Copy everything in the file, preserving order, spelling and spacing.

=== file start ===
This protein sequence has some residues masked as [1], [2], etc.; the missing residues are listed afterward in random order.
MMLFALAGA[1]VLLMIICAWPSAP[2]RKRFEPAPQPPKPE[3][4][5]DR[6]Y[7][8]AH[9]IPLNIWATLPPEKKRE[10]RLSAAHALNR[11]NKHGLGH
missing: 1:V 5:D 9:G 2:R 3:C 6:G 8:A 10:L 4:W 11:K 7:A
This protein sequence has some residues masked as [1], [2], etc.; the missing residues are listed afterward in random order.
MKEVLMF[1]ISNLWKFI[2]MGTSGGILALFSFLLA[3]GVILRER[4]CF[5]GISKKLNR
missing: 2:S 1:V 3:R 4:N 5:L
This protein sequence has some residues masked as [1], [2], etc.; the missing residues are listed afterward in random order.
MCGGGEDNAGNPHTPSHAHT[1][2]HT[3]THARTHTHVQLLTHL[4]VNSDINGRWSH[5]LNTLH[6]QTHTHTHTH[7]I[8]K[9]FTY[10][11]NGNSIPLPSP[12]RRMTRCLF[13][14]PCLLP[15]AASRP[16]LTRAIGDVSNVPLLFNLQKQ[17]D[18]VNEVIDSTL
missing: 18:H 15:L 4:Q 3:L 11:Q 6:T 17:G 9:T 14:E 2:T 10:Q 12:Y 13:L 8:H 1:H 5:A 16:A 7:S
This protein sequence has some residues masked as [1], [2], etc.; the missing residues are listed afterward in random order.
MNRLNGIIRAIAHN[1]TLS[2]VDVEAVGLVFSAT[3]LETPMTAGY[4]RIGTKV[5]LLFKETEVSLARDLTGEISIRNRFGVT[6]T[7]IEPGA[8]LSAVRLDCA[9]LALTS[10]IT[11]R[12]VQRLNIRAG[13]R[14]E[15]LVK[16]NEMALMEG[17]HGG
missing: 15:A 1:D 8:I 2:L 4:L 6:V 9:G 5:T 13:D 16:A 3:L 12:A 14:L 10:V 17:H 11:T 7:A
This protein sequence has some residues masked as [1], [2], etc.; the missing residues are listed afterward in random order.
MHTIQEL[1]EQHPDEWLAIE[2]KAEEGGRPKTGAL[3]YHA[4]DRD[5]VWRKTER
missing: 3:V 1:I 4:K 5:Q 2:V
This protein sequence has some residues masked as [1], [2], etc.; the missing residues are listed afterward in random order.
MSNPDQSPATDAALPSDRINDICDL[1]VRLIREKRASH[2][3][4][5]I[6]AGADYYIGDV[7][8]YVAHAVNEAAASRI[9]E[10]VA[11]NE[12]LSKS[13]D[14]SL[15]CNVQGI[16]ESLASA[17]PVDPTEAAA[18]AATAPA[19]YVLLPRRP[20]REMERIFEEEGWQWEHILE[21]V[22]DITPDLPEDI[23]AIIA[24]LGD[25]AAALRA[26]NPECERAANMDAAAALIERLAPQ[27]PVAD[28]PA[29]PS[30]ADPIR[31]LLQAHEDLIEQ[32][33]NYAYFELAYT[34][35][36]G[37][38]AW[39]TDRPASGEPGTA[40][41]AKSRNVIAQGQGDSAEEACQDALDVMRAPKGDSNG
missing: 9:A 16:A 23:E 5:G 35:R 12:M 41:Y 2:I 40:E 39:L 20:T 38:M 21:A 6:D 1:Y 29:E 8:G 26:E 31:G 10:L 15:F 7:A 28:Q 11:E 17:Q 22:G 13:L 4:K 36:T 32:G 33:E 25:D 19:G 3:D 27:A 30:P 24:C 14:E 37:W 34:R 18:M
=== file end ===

This protein sequence has some residues masked as [1], [2], etc.; the missing residues are listed afterward in random order.
MMLFALAGA[1]VLLMIICAWPSAP[2]RKRFEPAPQPPKPE[3][4][5]DR[6]Y[7][8]AH[9]IPLNIWATLPPEKKRE[10]RLSAAHALNR[11]NKHGLGH
missing: 1:V 5:D 9:G 2:R 3:C 6:G 8:A 10:L 4:W 11:K 7:A
This protein sequence has some residues masked as [1], [2], etc.; the missing residues are listed afterward in random order.
MKEVLMF[1]ISNLWKFI[2]MGTSGGILALFSFLLA[3]GVILRER[4]CF[5]GISKKLNR
missing: 2:S 1:V 3:R 4:N 5:L
This protein sequence has some residues masked as [1], [2], etc.; the missing residues are listed afterward in random order.
MCGGGEDNAGNPHTPSHAHT[1][2]HT[3]THARTHTHVQLLTHL[4]VNSDINGRWSH[5]LNTLH[6]QTHTHTHTH[7]I[8]K[9]FTY[10][11]NGNSIPLPSP[12]RRMTRCLF[13][14]PCLLP[15]AASRP[16]LTRAIGDVSNVPLLFNLQKQ[17]D[18]VNEVIDSTL
missing: 18:H 15:L 4:Q 3:L 11:Q 6:T 17:G 9:T 14:E 2:T 10:Q 12:Y 13:L 8:H 1:H 5:A 16:A 7:S
This protein sequence has some residues masked as [1], [2], etc.; the missing residues are listed afterward in random order.
MNRLNGIIRAIAHN[1]TLS[2]VDVEAVGLVFSAT[3]LETPMTAGY[4]RIGTKV[5]LLFKETEVSLARDLTGEISIRNRFGVT[6]T[7]IEPGA[8]LSAVRLDCA[9]LALTS[10]IT[11]R[12]VQRLNIRAG[13]R[14]E[15]LVK[16]NEMALMEG[17]HGG
missing: 15:A 1:D 8:I 2:L 4:L 6:V 9:G 5:T 13:D 16:A 3:L 12:A 14:L 10:V 17:H 11:T 7:A
This protein sequence has some residues masked as [1], [2], etc.; the missing residues are listed afterward in random order.
MHTIQEL[1]EQHPDEWLAIE[2]KAEEGGRPKTGAL[3]YHA[4]DRD[5]VWRKTER
missing: 3:V 1:I 4:K 5:Q 2:V
This protein sequence has some residues masked as [1], [2], etc.; the missing residues are listed afterward in random order.
MSNPDQSPATDAALPSDRINDICDL[1]VRLIREKRASH[2][3][4][5]I[6]AGADYYIGDV[7][8]YVAHAVNEAAASRI[9]E[10]VA[11]NE[12]LSKS[13]D[14]SL[15]CNVQGI[16]ESLASA[17]PVDPTEAAA[18]AATAPA[19]YVLLPRRP[20]REMERIFEEEGWQWEHILE[21]V[22]DITPDLPEDI[23]AIIA[24]LGD[25]AAALRA[26]NPECERAANMDAAAALIERLAPQ[27]PVAD[28]PA[29]PS[30]ADPIR[31]LLQAHEDLIEQ[32][33]NYAYFELAYT[34][35][36]G[37][38]AW[39]TDRPASGEPGTA[40][41]AKSRNVIAQGQGDSAEEACQDALDVMRAPKGDSNG
missing: 9:A 16:A 23:E 5:G 35:R 12:M 41:Y 2:I 40:E 39:L 20:T 38:M 21:A 6:D 1:Y 29:E 8:G 26:E 31:G 10:L 15:F 7:A 28:Q 11:E 17:Q 22:G 13:L 4:K 36:T 32:G 33:E 25:D 19:G 3:D 27:A 30:P 24:C 14:E 37:W 34:R 18:M